Fort Myers, Fla. — The Boston Red Sox ended a threatened boycott Wednesday of their final spring training game in Florida, resolving a dispute over paying coaches for the season-opening trip to Japan.
The televised game against Toronto started an hour late when players voted unanimously not to play the exhibition or to board Wednesday's scheduled flight to Tokyo for the two-game series against Oakland on March 25 and 26.
Boston players insisted their coaches receive $40,000 appearances fees for the Japan trip, matching the deal negotiated for players by their union. After a few hours of talks among players from the Red Sox and Athletics, Major League Baseball, the clubs and the players' association, the sides said the dispute had been resolved.
"We felt we had to make a stand, and being on ESPN didn't hurt," Red Sox third baseman Mike Lowell said.
The Red Sox took the field 64 minutes late for a 4-3 loss to Toronto before a crowd of 7,868. An Oakland split squad lost, 6-1, to the Los Angeles Angels in front of 7,940 fans before leaving for Tokyo.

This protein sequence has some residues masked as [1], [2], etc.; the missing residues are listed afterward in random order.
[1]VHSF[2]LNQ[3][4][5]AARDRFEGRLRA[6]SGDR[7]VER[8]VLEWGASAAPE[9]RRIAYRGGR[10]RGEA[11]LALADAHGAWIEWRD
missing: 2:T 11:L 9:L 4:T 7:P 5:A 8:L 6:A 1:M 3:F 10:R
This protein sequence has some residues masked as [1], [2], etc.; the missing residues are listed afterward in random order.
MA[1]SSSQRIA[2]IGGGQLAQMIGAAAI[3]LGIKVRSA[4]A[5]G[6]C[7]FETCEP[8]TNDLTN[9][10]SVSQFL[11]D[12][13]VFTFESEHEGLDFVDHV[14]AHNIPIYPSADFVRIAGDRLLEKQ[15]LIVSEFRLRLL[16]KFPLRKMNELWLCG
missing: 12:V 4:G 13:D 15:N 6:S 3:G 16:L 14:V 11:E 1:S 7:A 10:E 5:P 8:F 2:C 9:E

Major League Baseball agreed to pay the managers, coaches and trainers on the trip $20,000 each from management's proceeds, a person familiar with the agreement said, speaking on condition of anonymity because details weren't announced. The Red Sox agreed to make up the difference to make the amount equal, and to pay some of the other team personnel making the trip, the person said.
"The players just stepped up and they did what I think was right," Boston bench coach Brad Mills said.
It had not yet between determined whether Oakland would make additional payments to its staff.
"Everyone connected with the trip will be fairly compensated," baseball spokesman Rich Levin said.
Managers and coaches were included in the players' pool payments for baseball's two previous opening trips to Japan - the New York Mets played the Chicago Cubs in 2000 and the Yankees played Tampa Bay in 2004. But there was no such provision this time in the agreement between MLB and the players' association.
In Phoenix, A's players watched coverage of Boston's dispute on television, called a team meeting and didn't take batting practice before their game against a Los Angeles Angels' split squad.